I’m slowly working my way1 through my complementary copy of What We Believe but Cannot Prove. I’m almost done — at page 214 out of 252 — and I can say that it is very diverse. The essays range from very thoughtful and interesting to way too specific to a particular discipline . . . to off the mark. Thankfully essays in the last category are few and far between. But when someone gets it so very wrong (or not even wrong), and they’re writing about something you know about . . . well, it warrants a blog entry. This is that blog entry (with a maximal number of ellipses).
The someone in this instance is Kevin Kelly. Kevin helped start Wired magazine and is currently a “senior maverick” for that publication. I’m serious. That’s his title. I wonder if that’s synonymous for going way out of one’s area of expertise and predicting something that has already happened.
Enough with the foreplay and cheap jabs (hmm, heavy petting and boxing together . . . sounds like fun), here’s a bit of what Kevin Kelly wrote:
I believe, but cannot prove, that the DNA in your body (and in the bodies of all living organisms) varies from part to part.
If Kelly had done any background research, he would have discovered that we have already ‘proven’ (as much as we prove anything in biology) that there is intra-organismal genomic variation. Now, Kelly acknowledges that he is familiar with telomeres decreasing in size in any given lineage of cells. But he’s interested in more than just the shrinkage of telomeres.
When I think of somatic mutations (ie, those that do not occur and the germ line and contribute to variation within an organism), I think of cancer. See this review (from 1998, so Kelly has no excuse) as an example. Many cancers are the result of somatic mutations that disrupt genes involved in pathways that regulate cell division. Cancer cells contain a different genome than non-cancer cells from the same individual. I’ll stop here before I put my own foot in my mouth, but I’m sure Orac would be happy to tell you more.
If we have such striking evidence that there is intra-individual genomic variation, I’d say it’s beyond belief . . . er, you can with some certainty that the DNA in your body varies from part to part. But that’s not Kevin Kelly’s entire essay. He decides to pull out some outdated models of animal development:
At the trivial end, if my belief is true, it would matter where in your body a sample of DNA is taken. And it would also matter when your DNA is sampled, as this variation could change over time. If my belief is true, this variation might have some effect on locating the correct seminal cells for growing replacement organs and tissues.
When I read this passage, I thought of the incorrect idea that is covered in most introductory genetics and development courses to contrast the correct model. The incorrect model — which was considered a viable hypothesis for some time in the past — posits that cells differentiate via changes in their genome. A more accurate picture is that the cells from different tissues have different expression patterns. In other words, the genomic content is (nearly) identical throughout your body2, but different genes are turned on in different types of cells. It would be quite a revolution if the incorrect model were shown to be correct. But, considering that mountains of evidence for gene expression driving cellular differentiation, I highly doubt that such a revolution would occur.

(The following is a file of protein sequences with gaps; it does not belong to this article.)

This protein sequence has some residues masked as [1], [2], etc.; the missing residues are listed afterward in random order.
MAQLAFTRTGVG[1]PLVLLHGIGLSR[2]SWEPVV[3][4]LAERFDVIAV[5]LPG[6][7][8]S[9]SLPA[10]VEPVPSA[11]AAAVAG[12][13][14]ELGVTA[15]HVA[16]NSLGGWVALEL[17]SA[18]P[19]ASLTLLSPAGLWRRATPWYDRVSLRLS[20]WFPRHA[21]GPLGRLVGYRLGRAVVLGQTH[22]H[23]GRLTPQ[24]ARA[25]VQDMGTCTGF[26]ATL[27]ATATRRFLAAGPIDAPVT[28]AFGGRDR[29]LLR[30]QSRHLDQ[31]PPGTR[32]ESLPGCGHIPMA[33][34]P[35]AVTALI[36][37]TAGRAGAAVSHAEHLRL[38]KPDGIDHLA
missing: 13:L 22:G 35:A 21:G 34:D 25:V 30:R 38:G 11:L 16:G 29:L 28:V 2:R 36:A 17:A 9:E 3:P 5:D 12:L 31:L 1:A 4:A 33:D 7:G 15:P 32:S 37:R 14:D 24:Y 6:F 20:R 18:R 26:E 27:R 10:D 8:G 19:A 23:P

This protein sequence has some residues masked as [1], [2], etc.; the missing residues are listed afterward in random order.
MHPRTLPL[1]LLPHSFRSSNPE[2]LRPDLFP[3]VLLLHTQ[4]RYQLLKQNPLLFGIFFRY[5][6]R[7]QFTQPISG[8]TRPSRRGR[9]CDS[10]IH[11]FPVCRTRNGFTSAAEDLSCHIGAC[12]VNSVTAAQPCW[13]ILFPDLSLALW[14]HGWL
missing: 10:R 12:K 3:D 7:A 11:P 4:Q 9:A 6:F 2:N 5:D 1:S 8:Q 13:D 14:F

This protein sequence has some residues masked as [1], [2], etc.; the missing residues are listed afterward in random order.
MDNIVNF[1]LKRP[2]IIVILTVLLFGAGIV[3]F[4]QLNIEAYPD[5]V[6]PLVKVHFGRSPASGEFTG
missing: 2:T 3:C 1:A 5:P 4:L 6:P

And Kelly presents genetic mutations as if we know nothing about them:
We have a pretty good idea of how the selection in natural selection works: Less fit organisms die. But when it comes to how variation arises, all we can say is “random mutation,” which is another way of saying, “We don’t know exactly.”
Wrong! Here is a really bad post I wrote on my old blog about the random nature of mutations. I plan to write a much better review (it’s sitting in the pipeline), but that one will have to do for now. Anyway, we know a shitload about how mutations (substitutions, insertions, deletions, duplications, inversions, translocations, fusions, etc) occur at a molecular level. Kelly’s model for natural selection (“Less fit organisms die”) is just as unsatisfying as his explanation of mutation. I’d argue that we know less about how natural selection works than how genetic mutations occur. Natural selection is complex; it depends on the environment, the other genotypes in the population, and even mutations.
Those are the technical details. There is also one overarching flaw in Kevin Kelly’s essay. It suffers from the same problem that multiple essays in the book suffer from: his belief is provable (or at least easily scientifically testable). Kelly’s particular belief has been tested, but there are still more experiments can be done to study intra-individual genetic diversity.
Kelly presents the current understanding in a mottled, and often incorrect, manner. This is a potentially fascinating area of research. Studies of the genetic variation within an individual may reveal whether certain cell lineage leaves more derivatives based on their particular genomic sequence (sort of like intra-individual natural selection). But that essay should be written by someone other than Kevin Kelly. Maybe someone who has actually studied the molecular processes underlying mutations. Or possibly someone with a decent understanding of genetics.
1- The book sits in my bathroom, and I read it whenever I have finished everything else that happens to be near the porcelain throne. Too much information?
2- One fine point that I don’t think Kelly was inferring because if he were he’d have said it explicitly: the genomes do differ at the epigenetic level.